Bryant said relocating a bear doesn’t accomplish anything because when one bear moves out, another moves in. Euthanizing bears is also unproductive for similar reasons. “The dead bears don’t teach the (alive) bears any lessons,” she said.

Bryant said there would be far fewer human-bear conflicts if people changed their own behavior.

“Stop blaming the bears. They are not a ‘nuisance.’ They are not a ‘problem.’ They are not ‘aggressive.’ They are all just bears following their noses to find food,” Bryant said.

Bryant gave one example of a part-time Lake Tahoe resident who tossed apples out to a young bear daily. When the woman went out of town, the bear decided to go to the neighbor’s house to find its daily apple. The neighbor reacted by fatally shooting the bear.

To keep bears from becoming food habituated to people, they need to feel as unwelcome as possible in populated areas. Never feed a bear, and if it wanders into your yard, “stomp and yell at them. Give them tough love,” Bryant said.

“Bear awareness works. Understand how these animals think, and how to live with them,” Bryant said. “They are here because it’s their home. We built our neighborhoods in their forest.”

Every Lake Tahoe resident needs a bear-proof garbage can and home security devices that keep bears from climbing through windows and doors, Bryant said.

Experts urged homeowners to secure crawl spaces under their houses to keep bears from turning them into cozy winter dens.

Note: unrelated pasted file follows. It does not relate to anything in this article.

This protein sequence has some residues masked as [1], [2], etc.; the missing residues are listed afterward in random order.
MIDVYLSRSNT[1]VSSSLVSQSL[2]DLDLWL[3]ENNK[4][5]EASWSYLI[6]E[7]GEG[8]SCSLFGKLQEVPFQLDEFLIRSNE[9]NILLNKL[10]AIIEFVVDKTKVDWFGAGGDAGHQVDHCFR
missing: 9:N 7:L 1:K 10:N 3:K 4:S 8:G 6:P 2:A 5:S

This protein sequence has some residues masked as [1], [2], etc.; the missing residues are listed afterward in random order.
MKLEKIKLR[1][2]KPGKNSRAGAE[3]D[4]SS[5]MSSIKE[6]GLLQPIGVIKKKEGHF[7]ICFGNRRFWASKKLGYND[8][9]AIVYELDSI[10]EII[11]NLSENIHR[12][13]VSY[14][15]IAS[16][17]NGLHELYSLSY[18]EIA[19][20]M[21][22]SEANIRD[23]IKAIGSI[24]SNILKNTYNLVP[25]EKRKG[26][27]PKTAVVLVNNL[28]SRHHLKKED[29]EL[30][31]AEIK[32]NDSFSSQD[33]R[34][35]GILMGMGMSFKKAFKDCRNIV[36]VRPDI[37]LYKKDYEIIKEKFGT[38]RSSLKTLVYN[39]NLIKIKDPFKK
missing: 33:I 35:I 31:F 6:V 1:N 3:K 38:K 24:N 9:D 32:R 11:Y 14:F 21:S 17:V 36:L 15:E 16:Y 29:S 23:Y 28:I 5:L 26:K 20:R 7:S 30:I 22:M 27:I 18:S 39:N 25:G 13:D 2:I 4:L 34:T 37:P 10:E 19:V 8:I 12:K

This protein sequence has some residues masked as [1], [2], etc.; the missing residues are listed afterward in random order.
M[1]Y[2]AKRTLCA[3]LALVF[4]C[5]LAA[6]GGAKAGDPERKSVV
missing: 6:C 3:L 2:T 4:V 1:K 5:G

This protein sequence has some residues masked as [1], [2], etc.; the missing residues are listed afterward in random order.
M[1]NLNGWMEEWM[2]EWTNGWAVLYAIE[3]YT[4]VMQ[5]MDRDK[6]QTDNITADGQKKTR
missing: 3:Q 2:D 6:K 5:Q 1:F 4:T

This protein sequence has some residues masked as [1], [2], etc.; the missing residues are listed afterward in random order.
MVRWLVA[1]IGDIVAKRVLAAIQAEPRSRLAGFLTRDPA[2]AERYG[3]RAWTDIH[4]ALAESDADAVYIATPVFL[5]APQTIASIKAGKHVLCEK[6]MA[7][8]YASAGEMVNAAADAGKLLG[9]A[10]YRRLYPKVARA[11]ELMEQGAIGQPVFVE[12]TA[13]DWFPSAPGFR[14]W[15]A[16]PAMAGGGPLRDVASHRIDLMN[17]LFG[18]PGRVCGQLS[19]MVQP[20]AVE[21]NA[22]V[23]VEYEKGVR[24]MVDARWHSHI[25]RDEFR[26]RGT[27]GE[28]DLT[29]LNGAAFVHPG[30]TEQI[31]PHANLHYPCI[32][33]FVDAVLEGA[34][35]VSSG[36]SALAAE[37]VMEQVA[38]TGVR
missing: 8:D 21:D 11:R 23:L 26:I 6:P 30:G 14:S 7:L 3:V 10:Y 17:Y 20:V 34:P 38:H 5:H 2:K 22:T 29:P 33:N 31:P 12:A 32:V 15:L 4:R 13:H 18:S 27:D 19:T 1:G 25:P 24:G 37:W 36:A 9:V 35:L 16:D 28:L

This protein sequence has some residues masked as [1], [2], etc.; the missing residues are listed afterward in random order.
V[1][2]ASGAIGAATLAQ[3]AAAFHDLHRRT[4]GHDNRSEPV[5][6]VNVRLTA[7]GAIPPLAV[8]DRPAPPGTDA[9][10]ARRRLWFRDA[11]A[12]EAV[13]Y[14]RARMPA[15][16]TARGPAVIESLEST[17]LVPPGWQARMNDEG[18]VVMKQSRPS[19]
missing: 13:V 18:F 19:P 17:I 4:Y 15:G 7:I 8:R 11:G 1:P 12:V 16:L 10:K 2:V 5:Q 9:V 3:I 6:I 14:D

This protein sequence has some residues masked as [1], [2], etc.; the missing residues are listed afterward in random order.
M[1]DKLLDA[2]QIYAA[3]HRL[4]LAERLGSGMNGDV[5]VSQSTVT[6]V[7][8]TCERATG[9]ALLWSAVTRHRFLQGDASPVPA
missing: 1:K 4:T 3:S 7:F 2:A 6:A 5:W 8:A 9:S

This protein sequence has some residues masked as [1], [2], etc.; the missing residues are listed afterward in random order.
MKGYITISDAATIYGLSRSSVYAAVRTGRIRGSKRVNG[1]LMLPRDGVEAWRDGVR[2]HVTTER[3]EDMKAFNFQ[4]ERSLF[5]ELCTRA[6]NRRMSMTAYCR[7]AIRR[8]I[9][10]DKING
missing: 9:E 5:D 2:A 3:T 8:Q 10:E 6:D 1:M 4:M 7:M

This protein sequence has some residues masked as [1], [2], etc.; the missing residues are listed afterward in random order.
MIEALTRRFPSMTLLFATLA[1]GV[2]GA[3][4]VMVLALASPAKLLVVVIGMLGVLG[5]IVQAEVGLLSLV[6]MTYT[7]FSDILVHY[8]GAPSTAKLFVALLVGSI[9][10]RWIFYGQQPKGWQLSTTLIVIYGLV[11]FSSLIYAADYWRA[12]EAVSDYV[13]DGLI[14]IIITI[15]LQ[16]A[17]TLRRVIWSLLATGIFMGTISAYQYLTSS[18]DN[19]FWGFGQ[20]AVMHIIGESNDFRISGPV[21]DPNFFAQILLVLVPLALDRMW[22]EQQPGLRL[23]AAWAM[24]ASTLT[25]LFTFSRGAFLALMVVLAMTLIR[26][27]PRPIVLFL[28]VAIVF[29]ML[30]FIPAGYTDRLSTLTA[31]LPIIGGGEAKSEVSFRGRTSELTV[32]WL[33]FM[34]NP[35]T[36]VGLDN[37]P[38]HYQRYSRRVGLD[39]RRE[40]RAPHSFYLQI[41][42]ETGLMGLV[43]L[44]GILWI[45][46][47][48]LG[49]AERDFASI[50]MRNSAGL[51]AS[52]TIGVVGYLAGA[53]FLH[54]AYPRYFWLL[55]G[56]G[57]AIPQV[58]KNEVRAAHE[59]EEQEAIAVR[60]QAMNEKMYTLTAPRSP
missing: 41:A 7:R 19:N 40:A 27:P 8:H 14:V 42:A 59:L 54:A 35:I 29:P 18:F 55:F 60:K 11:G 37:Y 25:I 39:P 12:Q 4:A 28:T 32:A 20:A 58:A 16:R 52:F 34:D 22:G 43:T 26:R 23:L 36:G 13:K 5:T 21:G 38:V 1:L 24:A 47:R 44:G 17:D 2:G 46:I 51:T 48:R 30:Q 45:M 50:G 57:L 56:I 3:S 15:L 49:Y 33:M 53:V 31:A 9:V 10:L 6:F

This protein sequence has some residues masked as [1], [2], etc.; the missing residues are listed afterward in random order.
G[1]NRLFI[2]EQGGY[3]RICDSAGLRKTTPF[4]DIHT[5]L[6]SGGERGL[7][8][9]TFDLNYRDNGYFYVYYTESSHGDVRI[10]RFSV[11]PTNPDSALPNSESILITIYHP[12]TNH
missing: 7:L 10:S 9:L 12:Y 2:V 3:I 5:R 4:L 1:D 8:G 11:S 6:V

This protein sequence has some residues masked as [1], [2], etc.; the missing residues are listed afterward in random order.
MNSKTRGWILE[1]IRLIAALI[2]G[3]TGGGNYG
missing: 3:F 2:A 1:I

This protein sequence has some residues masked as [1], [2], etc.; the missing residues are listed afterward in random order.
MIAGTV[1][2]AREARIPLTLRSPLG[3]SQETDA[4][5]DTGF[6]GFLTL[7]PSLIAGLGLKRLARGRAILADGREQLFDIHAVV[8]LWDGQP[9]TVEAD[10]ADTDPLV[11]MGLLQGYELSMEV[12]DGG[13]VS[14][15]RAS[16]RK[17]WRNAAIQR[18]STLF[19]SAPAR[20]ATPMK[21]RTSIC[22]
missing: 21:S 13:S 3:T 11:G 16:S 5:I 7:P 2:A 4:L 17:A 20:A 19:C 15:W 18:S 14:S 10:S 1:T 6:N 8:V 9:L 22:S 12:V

Homeowner discovers 5 bears hibernating under house

This past winter, nearly 150 bears hibernated under houses around Lake Tahoe, Bryant said. One resident thought she heard snoring, but didn’t realize the snoring was coming from five hibernating bears until they woke up in the spring.

The startled homeowner called the BEAR League, which successfully evicted the bear family.

Bryant said fear drives bad decisions, and a big part of the BEAR League’s mission is to replace fear with facts.

Some people believe bears are “dangerous man eating monsters. They are not. No black bear has ever killed a person in California or Nevada,” she said.

Bryant said some people think all bear species behave the same. Grizzly bears are far more aggressive than black bears, she said.

Two black bears born on February 4,2022 play on May 26, 2022. (Photo by FREDERICK FLORIN /AFP via Getty Images)

A grizzly bear has not roamed through California since 1922. “There’s no more grizzlies. All we have now are the shy little black bears,” she said.

Another falsehood is that if a bear no longer fears people and is habituated, it is more likely to be aggressive.

“The bears that attack people are in remote wilderness areas. Bears who are comfortable with us are less likely to harm a human. Our bears know what we are,” Bryant said.

Bryant said fear is also driven by people not understanding the difference between a bear’s “bluff” and “attack.”

“I’ve never seen an attack. I’ve seen a lot of bluff charges. They will stomp on the ground, huff, spit, and come charging at you. It has happened to me many a times. But they always stop short and back away,” Bryant said.

Bears use bluffs to make defensive escapes. Law enforcement, state wildlife officials, and the media have often reported a “bluff” incorrectly as a “bear attack,” she said.

“If it was a bear attack, the person would be dead,” Bryant said.